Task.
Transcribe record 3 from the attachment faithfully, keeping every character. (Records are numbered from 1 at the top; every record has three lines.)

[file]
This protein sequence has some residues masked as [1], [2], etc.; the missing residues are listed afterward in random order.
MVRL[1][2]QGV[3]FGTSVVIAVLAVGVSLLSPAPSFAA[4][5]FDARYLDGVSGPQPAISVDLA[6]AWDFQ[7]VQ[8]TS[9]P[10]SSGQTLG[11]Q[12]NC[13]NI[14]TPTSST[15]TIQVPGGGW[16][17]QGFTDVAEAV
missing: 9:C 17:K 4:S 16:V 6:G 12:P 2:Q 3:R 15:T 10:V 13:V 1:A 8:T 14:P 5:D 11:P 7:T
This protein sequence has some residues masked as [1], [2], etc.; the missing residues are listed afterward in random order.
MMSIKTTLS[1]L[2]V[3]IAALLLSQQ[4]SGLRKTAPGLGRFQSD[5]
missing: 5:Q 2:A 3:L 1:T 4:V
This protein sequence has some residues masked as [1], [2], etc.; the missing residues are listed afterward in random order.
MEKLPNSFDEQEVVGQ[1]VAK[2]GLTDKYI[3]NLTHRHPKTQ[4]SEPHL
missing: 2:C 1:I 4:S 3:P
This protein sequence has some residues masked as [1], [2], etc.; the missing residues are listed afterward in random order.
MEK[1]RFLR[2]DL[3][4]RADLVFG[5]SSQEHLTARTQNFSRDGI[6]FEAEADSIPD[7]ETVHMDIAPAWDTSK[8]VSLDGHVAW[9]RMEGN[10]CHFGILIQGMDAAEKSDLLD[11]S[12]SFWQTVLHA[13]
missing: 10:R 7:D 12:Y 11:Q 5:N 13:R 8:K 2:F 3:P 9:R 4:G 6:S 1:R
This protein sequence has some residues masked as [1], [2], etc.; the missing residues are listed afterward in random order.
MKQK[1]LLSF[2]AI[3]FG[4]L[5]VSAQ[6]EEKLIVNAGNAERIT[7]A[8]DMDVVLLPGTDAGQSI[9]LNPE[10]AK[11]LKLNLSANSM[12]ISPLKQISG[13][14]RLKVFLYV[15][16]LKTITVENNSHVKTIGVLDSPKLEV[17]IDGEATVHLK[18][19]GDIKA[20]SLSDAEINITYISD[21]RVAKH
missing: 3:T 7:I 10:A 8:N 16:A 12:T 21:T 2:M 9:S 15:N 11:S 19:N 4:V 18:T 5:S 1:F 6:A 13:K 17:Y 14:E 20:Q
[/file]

This protein sequence has some residues masked as [1], [2], etc.; the missing residues are listed afterward in random order.
MEKLPNSFDEQEVVGQ[1]VAK[2]GLTDKYI[3]NLTHRHPKTQ[4]SEPHL
missing: 2:C 1:I 4:S 3:P